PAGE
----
Miyazaki to take on Disney, Universal and DreamWorks at Oscars

The Wind Rises

The day has finally arrived – the Academy has announced the slate of films that have received nominations for this year’s 86th Academy Awards. A total of three anime works were submitted for consideration for the Animated Feature Film category: A Letter to Momo, Puella Magi Madoka Magica The Movie: Rebellion and The Wind Rises. Out of the nineteen films submitted for consideration, only five of them would be receiving a nomination and we finally know which five they are:

  • Despicable Me 2 (Universal Pictures)
  • Ernest & Celestine (Cinéart)
  • Frozen (Disney)
  • The Croods (DreamWorks Studios)
  • The Wind Rises (Toho)

Hayao Miyazaki’s final feature film is a fictionalised biography about Jiro Horikoshi, the inventor of the Mitsubishi A5M fighter plane and his romance with Naoko, a woman suffering from tuberculosis. The movie has courted critical acclaim, having picked up Best Animated Feature awards from a number of awarding bodies including the New York Critics Circle, Toronto Film Critics Association as well as nominations for the Golden Globes and New York Film Festival among others. However, it has also attracted controversy due to the film’s focus on the creator of what would become one of Japan’s most effective killing machines in World War 2.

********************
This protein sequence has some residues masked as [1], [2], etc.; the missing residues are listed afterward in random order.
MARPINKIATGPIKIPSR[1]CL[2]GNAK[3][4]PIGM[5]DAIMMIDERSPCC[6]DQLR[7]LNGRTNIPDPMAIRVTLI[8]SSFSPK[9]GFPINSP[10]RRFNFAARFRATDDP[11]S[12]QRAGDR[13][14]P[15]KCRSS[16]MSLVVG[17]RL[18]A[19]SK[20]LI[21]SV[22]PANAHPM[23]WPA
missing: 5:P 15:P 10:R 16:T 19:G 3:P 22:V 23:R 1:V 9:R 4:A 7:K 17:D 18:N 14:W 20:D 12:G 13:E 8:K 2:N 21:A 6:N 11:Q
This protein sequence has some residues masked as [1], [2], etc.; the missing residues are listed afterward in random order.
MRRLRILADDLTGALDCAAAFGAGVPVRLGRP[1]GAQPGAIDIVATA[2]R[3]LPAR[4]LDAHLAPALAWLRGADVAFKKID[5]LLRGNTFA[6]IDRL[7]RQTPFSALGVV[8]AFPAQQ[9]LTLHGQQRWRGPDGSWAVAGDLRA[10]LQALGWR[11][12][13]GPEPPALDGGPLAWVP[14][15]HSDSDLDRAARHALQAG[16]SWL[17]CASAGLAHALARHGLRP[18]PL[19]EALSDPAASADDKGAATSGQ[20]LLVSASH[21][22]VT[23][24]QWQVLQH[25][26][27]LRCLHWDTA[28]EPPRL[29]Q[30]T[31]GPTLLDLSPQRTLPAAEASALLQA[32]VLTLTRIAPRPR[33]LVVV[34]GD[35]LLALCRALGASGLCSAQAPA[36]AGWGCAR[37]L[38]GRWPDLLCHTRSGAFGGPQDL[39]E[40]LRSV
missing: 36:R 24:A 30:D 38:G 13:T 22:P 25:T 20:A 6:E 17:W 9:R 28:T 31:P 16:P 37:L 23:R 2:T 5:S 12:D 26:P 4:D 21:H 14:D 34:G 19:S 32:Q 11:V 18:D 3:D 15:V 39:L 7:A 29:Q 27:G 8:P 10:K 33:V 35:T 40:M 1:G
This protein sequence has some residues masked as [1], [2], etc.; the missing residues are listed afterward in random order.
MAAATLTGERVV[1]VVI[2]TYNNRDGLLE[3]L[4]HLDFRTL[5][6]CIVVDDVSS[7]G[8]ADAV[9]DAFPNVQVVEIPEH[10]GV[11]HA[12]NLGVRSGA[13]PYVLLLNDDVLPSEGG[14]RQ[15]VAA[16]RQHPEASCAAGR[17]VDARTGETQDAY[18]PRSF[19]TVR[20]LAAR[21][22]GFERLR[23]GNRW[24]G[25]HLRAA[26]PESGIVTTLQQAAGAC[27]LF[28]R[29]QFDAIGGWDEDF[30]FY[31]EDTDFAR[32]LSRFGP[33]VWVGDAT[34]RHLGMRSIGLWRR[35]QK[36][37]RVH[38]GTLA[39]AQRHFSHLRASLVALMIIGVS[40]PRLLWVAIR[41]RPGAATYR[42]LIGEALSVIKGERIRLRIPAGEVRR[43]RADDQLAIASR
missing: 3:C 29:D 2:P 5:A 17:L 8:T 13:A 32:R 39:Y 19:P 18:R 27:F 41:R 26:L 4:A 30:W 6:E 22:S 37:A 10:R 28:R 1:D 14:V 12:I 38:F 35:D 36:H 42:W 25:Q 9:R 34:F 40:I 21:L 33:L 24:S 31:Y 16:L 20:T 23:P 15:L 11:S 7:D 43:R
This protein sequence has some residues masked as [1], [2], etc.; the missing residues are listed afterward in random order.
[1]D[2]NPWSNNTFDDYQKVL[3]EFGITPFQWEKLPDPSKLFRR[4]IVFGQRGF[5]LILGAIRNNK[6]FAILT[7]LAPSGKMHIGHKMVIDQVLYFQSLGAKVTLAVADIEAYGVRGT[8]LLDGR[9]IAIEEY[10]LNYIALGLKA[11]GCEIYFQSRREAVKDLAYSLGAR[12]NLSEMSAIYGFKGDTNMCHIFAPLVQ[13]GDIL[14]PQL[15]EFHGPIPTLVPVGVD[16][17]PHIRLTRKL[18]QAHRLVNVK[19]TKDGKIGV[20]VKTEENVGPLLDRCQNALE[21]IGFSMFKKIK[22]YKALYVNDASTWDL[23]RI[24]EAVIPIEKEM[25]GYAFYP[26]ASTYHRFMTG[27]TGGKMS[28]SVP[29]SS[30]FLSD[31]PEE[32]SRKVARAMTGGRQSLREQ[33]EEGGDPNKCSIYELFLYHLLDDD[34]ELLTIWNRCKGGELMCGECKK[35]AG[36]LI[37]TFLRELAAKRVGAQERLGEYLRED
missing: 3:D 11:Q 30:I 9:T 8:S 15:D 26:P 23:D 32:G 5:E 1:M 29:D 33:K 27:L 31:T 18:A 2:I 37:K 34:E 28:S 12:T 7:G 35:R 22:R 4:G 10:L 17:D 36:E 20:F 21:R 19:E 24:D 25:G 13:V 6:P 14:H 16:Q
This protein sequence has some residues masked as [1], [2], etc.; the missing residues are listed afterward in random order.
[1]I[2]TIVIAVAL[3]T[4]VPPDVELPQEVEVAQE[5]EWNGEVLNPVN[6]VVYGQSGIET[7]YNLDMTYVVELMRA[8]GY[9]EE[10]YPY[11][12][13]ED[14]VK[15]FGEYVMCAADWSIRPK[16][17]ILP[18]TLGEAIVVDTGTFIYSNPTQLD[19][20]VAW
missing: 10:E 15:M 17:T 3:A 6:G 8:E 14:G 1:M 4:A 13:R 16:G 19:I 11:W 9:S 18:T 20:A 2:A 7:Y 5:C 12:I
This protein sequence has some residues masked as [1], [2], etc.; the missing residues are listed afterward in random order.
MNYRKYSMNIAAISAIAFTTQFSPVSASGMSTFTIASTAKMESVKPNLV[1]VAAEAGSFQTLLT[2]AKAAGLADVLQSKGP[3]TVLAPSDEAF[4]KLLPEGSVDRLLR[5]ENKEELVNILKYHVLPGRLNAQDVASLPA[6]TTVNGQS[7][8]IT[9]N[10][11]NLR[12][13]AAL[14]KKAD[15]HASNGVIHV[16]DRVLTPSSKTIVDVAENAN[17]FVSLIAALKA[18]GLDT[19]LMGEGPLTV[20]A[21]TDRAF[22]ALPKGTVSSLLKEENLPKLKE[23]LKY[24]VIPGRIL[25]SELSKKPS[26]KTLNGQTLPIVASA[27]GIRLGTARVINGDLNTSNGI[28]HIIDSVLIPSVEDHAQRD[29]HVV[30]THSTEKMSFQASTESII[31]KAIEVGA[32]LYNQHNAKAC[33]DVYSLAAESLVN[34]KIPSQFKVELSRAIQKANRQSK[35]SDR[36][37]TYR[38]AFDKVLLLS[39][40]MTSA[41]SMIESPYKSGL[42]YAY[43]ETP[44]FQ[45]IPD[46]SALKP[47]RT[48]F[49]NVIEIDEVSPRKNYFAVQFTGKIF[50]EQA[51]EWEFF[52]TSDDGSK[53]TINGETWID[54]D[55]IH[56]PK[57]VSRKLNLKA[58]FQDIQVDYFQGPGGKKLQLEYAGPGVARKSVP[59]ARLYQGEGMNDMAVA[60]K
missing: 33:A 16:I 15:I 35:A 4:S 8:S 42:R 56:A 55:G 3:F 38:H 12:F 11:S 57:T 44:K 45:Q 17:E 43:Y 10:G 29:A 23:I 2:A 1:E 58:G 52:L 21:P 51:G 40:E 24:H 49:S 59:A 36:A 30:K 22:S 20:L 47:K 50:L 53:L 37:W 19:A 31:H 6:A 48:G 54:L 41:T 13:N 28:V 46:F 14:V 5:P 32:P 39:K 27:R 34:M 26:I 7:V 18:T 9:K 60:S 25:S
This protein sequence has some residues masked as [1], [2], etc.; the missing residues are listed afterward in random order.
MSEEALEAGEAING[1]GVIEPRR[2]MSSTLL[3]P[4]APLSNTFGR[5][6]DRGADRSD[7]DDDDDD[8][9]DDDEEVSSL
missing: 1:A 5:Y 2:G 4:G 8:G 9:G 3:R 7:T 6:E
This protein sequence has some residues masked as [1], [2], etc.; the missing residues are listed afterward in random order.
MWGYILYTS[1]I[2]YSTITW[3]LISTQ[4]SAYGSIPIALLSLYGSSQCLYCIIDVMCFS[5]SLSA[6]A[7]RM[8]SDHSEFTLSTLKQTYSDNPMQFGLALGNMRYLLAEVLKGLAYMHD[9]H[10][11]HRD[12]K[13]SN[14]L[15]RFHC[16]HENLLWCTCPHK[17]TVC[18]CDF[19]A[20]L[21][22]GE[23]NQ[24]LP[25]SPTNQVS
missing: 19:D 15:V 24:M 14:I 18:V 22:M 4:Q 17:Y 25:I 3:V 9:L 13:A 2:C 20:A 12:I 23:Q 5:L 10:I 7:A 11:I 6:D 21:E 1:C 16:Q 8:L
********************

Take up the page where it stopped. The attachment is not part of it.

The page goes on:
The film will no doubt face some fierce competition, particularly from Disney’s Frozen (which is most likely a favourite to win) and Despicable Me 2.

Previously, Miyazaki’s Spirited Away became the first foreign feature to win the Animated Feature Film category in the 76th Academy Awards in 2003 and Howl’s Moving Castle received a nomination in 2005.

Sunrise’s short film Possessions, which was directed by Shuhei Morita has also earned a nomination for the Animated Short Film Category.


The Dark Knight Rises’ Gordon-Levitt leads The Wind Rises English cast

Wind Rises